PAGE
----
1. Index


This is an index of common methods, types, and values you might find in an sbt build definition. For command names, see Running. For available plugins, see the plugins list.

Values and Types 

Dependency Management 

  • ModuleID is the type of a dependency definition. See Library Management.
  • Artifact represents a single artifact (such as a jar or a pom) to be built and published. See Library Management and Artifacts.
  • A Resolver can resolve and retrieve dependencies. Many types of Resolvers can publish dependencies as well. A repository is a closely linked idea that typically refers to the actual location of the dependencies. However, sbt is not very consistent with this terminology and repository and resolver are occasionally used interchangeably.
  • A ModuleConfiguration defines a specific resolver to use for a group of dependencies.
  • A Configuration is a useful Ivy construct for grouping dependencies. See ivy-configurations. It is also used for scoping settings.
  • Compile, Test, Runtime, Provided, and Optional are predefined configurations.

Settings and Tasks 

  • A Setting describes how to initialize a specific setting in the build. It can use the values of other settings or the previous value of the setting being initialized.
  • A SettingsDefinition is the actual type of an expression in a build.sbt. This allows either a single Setting or a sequence of settings (SettingList) to be defined at once. The types in a .scala build definition always use just a plain Setting.
  • Initialize describes how to initialize a setting using other settings, but isn’t bound to a particular setting yet. Combined with an initialization method and a setting to initialize, it produces a full Setting.
  • TaskKey, SettingKey, and InputKey are keys that represent a task or setting. These are not the actual tasks, but keys that are used to refer to them. They can be scoped to produce ScopedTask, ScopedSetting, and ScopedInput. These form the base types that provide the Settings methods.
  • InputTask parses and tab completes user input, producing a task to run.
  • Task is the type of a task. A task is an action that runs on demand. This is in contrast to a setting, which is run once at project initialization.

Build Structure 


Settings and Tasks 

See the Getting Started Guide for details.

  • :=, +=, ++= These construct a Setting, which is the fundamental type in the settings system.
  • value This uses the value of another setting or task in the definition of a new setting or task. This method is special (it is a macro) and cannot be used except in the argument of one of the setting definition methods above (:=, …) or in the standalone construction methods Def.setting and Def.task. See Task-Graph for details.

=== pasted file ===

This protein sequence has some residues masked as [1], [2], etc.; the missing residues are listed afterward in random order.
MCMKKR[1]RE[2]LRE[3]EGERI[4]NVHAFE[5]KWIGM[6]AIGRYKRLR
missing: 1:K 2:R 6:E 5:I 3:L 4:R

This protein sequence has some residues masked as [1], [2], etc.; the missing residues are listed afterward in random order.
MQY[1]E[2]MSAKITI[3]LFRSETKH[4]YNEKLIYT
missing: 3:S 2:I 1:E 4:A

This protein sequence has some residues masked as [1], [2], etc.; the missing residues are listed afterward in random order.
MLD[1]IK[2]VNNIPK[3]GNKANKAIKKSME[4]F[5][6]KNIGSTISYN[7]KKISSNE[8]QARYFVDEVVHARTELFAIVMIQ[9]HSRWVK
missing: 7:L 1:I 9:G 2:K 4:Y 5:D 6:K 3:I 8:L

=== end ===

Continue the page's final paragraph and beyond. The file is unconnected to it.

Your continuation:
• in specifies the Scope or part of the Scope of a setting being referenced. See scopes.

File and IO 

See RichFile, PathFinder, and Paths for the full documentation.

  • / When called on a single File, this is new File(x,y). For Seq[File], this is applied for each member of the sequence..
  • * and ** are methods for selecting children (*) or descendants (**) of a File or Seq[File] that match a filter.
  • |, ||, &&, &, -, and -- are methods for combining filters, which are often used for selecting Files. See NameFilter and FileFilter. Note that methods with these names also exist for other types, such as collections (like Seq) and Parser (see Parsing Input).
  • pair Used to construct mappings from a File to another File or to a String. See Mapping Files.
  • get forces a PathFinder (a call-by-name data structure) to a strict Seq[File] representation. This is a common name in Scala, used by types like Option.

Dependency Management 

See Library Management for full documentation.

  • % This is used to build up a ModuleID.
  • %% This is similar to % except that it identifies a dependency that has been cross built.
  • from Used to specify the fallback URL for a dependency
  • classifier Used to specify the classifier for a dependency.
  • at Used to define a Maven-style resolver.
  • intransitive Marks a dependency or Configuration as being intransitive.
  • hide Marks a Configuration as internal and not to be included in the published metadata.


These methods are used to build up Parsers from smaller Parsers. They closely follow the names of the standard library’s parser combinators. See Parsing Input for the full documentation. These are used for Input Tasks and Commands.

  • ~, ~>, <~ Sequencing methods.
  • ??, ? Methods for making a Parser optional. ? is postfix.
  • id Used for turning a Char or String literal into a Parser. It is generally used to trigger an implicit conversion to a Parser.
  • |, || Choice methods. These are common method names in Scala.
  • ^^^ Produces a constant value when a Parser matches.
  • +, * Postfix repetition methods. These are common method names in Scala.
  • map, flatMap Transforms the result of a Parser. These are common method names in Scala.
  • filter Restricts the inputs that a Parser matches on. This is a common method name in Scala.
  • - Prefix negation. Only matches the input when the original parser doesn’t match the input.
  • examples, token Tab completion
  • !!! Provides an error message to use when the original parser doesn’t match the input.